Moreover, the problem of America’s strategic overextension is getting worse, not better. During the Cold War, Washington maintained a military presence in Western Europe and East Asia, and pursued a policy of primacy in both regions. U.S. leaders also adopted an activist, although lower‐profile, role in the Middle East. And, of course, the United States took repeated steps to prevent attempted Soviet penetration of the Western Hemisphere. There were also some relatively low‐key geopolitical ventures in Africa. Nevertheless, there was a sense of limits to dangerous, high‐profile missions the United States was willing to undertake.
An especially pernicious idea regarding U.S. foreign policy was Secretary of State Madeleine Albright’s assertion that the United States was the world’s “indispensable nation.” It would have been bad enough if that statement had been a content‐less expression of national narcissism. However, that same arrogant assumption has been the guiding principle of Washington’s foreign policy since the end of World War II—and especially since the end of the Cold War. The belief led to strategic overextension, as the United States embraced security obligations, both explicit and implicit, around the world.
Both the scope and intensity of Washington’s security obligations and initiatives have expanded markedly since the end of the Cold War. During the first decade of the post–Cold War era, the United States pushed to transform NATO from a defensive alliance confined to Western Europe and North America into a much larger, offensive alliance. Washington lobbied to admit new members from the defunct Soviet satellite empire in Eastern Europe, eventually moving the alliance right up to Russia’s western border. Given that expansion, Washington now has a treaty obligation to defend twenty‐seven NATO member countries, most of which have minimal strategic value to America. With U.S. prodding, the alliance embarked on “out‐of‐area” missions, meddling in two civil wars in the Balkans (Bosnia and Kosovo) and dispatching troops to Afghanistan.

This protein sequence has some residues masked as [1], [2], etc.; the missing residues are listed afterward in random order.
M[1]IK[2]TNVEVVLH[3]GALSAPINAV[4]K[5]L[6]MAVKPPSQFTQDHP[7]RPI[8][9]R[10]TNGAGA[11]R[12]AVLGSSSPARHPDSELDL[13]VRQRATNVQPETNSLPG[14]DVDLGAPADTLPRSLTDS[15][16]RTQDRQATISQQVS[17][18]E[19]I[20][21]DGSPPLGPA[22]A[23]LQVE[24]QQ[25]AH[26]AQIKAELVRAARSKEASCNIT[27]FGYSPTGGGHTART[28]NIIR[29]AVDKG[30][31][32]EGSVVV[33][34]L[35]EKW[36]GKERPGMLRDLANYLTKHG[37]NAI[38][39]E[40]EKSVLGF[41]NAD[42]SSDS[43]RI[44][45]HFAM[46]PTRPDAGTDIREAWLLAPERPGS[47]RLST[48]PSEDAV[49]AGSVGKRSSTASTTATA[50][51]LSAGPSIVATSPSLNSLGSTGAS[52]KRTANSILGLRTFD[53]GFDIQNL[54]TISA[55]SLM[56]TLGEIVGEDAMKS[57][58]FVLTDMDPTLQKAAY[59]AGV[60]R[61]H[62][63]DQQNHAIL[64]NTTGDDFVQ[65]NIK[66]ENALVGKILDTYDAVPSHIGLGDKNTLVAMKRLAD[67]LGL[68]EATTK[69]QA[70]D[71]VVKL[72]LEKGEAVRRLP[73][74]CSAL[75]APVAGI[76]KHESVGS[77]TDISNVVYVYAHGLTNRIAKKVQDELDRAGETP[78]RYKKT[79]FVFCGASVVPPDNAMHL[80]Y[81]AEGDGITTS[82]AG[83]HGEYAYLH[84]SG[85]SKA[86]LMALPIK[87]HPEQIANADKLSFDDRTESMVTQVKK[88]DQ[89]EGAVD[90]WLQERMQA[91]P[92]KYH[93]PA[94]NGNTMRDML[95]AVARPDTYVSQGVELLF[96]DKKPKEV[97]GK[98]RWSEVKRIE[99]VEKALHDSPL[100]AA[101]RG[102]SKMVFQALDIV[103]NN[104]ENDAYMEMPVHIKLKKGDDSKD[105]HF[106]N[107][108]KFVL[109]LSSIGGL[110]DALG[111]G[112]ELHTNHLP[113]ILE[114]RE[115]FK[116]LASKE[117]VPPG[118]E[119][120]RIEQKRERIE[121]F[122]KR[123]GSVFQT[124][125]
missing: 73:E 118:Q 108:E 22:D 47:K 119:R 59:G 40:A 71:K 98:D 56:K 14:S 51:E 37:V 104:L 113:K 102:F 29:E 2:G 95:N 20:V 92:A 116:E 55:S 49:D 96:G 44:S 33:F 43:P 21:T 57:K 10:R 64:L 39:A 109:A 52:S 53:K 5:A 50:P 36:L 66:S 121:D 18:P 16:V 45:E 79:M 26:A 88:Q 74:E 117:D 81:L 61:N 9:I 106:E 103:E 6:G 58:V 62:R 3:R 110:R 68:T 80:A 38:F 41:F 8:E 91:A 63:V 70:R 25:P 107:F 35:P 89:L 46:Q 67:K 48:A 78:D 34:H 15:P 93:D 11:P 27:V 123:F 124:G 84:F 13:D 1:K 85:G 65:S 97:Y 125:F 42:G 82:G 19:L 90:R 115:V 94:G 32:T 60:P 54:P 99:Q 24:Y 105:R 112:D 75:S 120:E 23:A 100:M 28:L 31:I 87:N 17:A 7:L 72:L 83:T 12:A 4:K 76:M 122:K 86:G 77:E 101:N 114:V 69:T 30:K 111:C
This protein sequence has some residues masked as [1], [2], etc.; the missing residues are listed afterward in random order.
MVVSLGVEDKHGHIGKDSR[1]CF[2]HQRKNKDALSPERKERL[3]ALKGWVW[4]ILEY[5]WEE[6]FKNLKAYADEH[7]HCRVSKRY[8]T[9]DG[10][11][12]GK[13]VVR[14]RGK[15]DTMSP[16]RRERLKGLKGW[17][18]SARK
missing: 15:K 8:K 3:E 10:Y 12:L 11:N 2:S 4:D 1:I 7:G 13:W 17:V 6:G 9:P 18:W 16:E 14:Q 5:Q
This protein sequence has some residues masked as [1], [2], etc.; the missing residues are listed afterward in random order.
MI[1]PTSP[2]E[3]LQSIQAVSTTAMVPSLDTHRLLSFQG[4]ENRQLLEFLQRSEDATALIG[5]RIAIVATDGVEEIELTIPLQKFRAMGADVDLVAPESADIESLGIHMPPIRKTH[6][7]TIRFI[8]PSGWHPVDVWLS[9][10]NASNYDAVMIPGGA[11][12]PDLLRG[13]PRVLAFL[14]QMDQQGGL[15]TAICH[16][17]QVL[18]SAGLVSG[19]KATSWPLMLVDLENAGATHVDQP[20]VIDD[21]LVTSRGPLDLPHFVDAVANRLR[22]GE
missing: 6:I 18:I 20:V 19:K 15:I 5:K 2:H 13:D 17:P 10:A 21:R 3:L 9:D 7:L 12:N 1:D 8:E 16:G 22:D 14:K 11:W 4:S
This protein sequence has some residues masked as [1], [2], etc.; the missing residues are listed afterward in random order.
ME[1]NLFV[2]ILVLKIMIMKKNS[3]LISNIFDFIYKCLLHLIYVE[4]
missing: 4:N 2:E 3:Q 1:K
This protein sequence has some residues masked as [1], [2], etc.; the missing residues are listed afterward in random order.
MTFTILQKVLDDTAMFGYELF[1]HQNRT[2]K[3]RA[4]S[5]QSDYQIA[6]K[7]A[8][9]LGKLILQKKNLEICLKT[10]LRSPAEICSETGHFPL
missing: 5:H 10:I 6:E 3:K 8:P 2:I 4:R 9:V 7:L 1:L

The United States also greatly expanded its own military presence and security obligations in the Middle East. The U.S.-led Persian Gulf War to expel Iraqi forces from Kuwait marked the start of a substantially more activist role. Previously, Washington had maintained a naval presence in Middle East waters, and occasionally conducted short‐term interventions—as in Lebanon in 1958 and 1982—but it did not try to micromanage the region’s turbulent affairs on an ongoing basis. That changed after the Gulf War, and escalated further with the invasion and occupation of Iraq.
It now seems as though no region is beyond the scope of Washington’s determination to pursue primacy. The fastest growing military command is AFRICOM, which has responsibility for a rapidly increasing number of security missions in Sub‐Saharan Africa. The United States now has at least 6,000 troops in more than a dozen countries on that continent, involved in a variety of operations.
Such a lengthy roster of security commitments costs a great deal of money. President Trump’s proposed military budget for the 2019 fiscal year is a whopping $716 billion. That amount is some four times greater than China’s spending (the country with the second largest outlays) and nearly as much as the next eight countries combined. Even more troublesome, the extent of Washington’s security ventures puts American military personnel—and potentially the American homeland itself—at risk in a bewildering array of situations.